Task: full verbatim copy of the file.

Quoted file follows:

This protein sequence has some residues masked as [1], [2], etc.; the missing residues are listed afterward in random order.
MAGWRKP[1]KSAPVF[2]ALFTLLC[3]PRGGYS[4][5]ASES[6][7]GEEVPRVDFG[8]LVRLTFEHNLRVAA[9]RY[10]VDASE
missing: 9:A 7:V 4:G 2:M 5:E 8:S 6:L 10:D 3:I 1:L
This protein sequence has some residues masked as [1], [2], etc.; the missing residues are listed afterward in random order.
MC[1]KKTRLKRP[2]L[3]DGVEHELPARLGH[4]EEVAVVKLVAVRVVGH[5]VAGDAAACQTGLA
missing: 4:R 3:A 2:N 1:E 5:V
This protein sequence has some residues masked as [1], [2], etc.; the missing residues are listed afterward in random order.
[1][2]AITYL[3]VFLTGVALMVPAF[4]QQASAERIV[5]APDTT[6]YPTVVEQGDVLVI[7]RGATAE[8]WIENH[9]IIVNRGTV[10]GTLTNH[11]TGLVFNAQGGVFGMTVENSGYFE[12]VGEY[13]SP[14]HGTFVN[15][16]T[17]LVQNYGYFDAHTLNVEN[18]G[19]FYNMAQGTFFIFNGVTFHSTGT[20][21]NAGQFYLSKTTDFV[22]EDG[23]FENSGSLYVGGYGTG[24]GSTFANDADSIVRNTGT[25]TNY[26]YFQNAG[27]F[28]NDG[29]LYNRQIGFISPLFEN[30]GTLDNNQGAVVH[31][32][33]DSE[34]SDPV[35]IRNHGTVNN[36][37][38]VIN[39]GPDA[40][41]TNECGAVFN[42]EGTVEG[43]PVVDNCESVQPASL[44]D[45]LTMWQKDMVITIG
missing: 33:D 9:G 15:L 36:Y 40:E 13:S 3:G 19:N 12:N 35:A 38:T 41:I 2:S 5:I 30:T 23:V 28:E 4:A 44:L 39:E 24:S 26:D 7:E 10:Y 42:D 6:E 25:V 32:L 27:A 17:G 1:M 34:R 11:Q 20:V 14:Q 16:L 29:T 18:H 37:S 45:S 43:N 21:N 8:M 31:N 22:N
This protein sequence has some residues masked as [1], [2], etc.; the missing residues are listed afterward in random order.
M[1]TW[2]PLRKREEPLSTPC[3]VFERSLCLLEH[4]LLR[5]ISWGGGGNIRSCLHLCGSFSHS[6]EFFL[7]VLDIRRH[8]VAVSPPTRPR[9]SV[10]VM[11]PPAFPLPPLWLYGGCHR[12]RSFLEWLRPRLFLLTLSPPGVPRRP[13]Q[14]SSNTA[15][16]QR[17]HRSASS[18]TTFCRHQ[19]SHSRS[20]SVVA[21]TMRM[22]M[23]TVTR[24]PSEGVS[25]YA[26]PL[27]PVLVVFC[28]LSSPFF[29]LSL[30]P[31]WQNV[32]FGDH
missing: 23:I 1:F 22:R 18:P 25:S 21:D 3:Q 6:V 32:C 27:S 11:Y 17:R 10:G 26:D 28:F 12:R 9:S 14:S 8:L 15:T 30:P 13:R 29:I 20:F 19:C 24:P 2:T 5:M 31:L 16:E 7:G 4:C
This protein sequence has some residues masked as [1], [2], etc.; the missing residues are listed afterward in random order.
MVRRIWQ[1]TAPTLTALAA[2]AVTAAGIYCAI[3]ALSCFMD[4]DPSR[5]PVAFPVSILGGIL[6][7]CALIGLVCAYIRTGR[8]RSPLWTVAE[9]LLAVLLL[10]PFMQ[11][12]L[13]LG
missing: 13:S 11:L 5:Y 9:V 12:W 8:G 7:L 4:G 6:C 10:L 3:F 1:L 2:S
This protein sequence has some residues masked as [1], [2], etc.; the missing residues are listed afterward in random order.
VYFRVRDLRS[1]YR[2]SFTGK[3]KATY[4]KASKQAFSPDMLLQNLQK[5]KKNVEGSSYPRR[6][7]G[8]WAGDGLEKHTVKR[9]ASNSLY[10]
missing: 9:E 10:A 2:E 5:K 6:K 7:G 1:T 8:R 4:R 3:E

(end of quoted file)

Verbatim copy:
This protein sequence has some residues masked as [1], [2], etc.; the missing residues are listed afterward in random order.
MAGWRKP[1]KSAPVF[2]ALFTLLC[3]PRGGYS[4][5]ASES[6][7]GEEVPRVDFG[8]LVRLTFEHNLRVAA[9]RY[10]VDASE
missing: 9:A 7:V 4:G 2:M 5:E 8:S 6:L 10:D 3:I 1:L
This protein sequence has some residues masked as [1], [2], etc.; the missing residues are listed afterward in random order.
MC[1]KKTRLKRP[2]L[3]DGVEHELPARLGH[4]EEVAVVKLVAVRVVGH[5]VAGDAAACQTGLA
missing: 4:R 3:A 2:N 1:E 5:V
This protein sequence has some residues masked as [1], [2], etc.; the missing residues are listed afterward in random order.
[1][2]AITYL[3]VFLTGVALMVPAF[4]QQASAERIV[5]APDTT[6]YPTVVEQGDVLVI[7]RGATAE[8]WIENH[9]IIVNRGTV[10]GTLTNH[11]TGLVFNAQGGVFGMTVENSGYFE[12]VGEY[13]SP[14]HGTFVN[15][16]T[17]LVQNYGYFDAHTLNVEN[18]G[19]FYNMAQGTFFIFNGVTFHSTGT[20][21]NAGQFYLSKTTDFV[22]EDG[23]FENSGSLYVGGYGTG[24]GSTFANDADSIVRNTGT[25]TNY[26]YFQNAG[27]F[28]NDG[29]LYNRQIGFISPLFEN[30]GTLDNNQGAVVH[31][32][33]DSE[34]SDPV[35]IRNHGTVNN[36][37][38]VIN[39]GPDA[40][41]TNECGAVFN[42]EGTVEG[43]PVVDNCESVQPASL[44]D[45]LTMWQKDMVITIG
missing: 33:D 9:G 15:L 36:Y 40:E 13:S 3:G 19:N 12:N 35:A 38:T 41:I 2:S 5:I 30:T 23:V 28:E 4:A 44:L 39:E 24:S 26:D 7:E 10:Y 42:D 6:E 25:V 32:L 27:A 17:G 1:M 34:R 11:Q 20:V 14:Q 16:L 29:T 18:H 37:S 45:S 43:N 21:N 8:M 31:N 22:N
This protein sequence has some residues masked as [1], [2], etc.; the missing residues are listed afterward in random order.
M[1]TW[2]PLRKREEPLSTPC[3]VFERSLCLLEH[4]LLR[5]ISWGGGGNIRSCLHLCGSFSHS[6]EFFL[7]VLDIRRH[8]VAVSPPTRPR[9]SV[10]VM[11]PPAFPLPPLWLYGGCHR[12]RSFLEWLRPRLFLLTLSPPGVPRRP[13]Q[14]SSNTA[15][16]QR[17]HRSASS[18]TTFCRHQ[19]SHSRS[20]SVVA[21]TMRM[22]M[23]TVTR[24]PSEGVS[25]YA[26]PL[27]PVLVVFC[28]LSSPFF[29]LSL[30]P[31]WQNV[32]FGDH
missing: 23:I 1:F 22:R 18:P 25:S 21:D 3:Q 6:V 32:C 27:S 11:Y 17:R 10:G 26:D 28:F 12:R 9:S 14:S 8:L 15:T 30:P 13:R 29:I 20:F 19:C 24:P 2:T 5:M 31:L 16:E 7:G 4:C
This protein sequence has some residues masked as [1], [2], etc.; the missing residues are listed afterward in random order.
MVRRIWQ[1]TAPTLTALAA[2]AVTAAGIYCAI[3]ALSCFMD[4]DPSR[5]PVAFPVSILGGIL[6][7]CALIGLVCAYIRTGR[8]RSPLWTVAE[9]LLAVLLL[10]PFMQ[11][12]L[13]LG
missing: 13:S 11:L 5:Y 9:V 12:W 8:G 7:L 4:G 6:C 10:L 3:F 1:L 2:S
This protein sequence has some residues masked as [1], [2], etc.; the missing residues are listed afterward in random order.
VYFRVRDLRS[1]YR[2]SFTGK[3]KATY[4]KASKQAFSPDMLLQNLQK[5]KKNVEGSSYPRR[6][7]G[8]WAGDGLEKHTVKR[9]ASNSLY[10]
missing: 9:E 10:A 2:E 5:K 6:K 7:G 1:T 8:R 4:R 3:E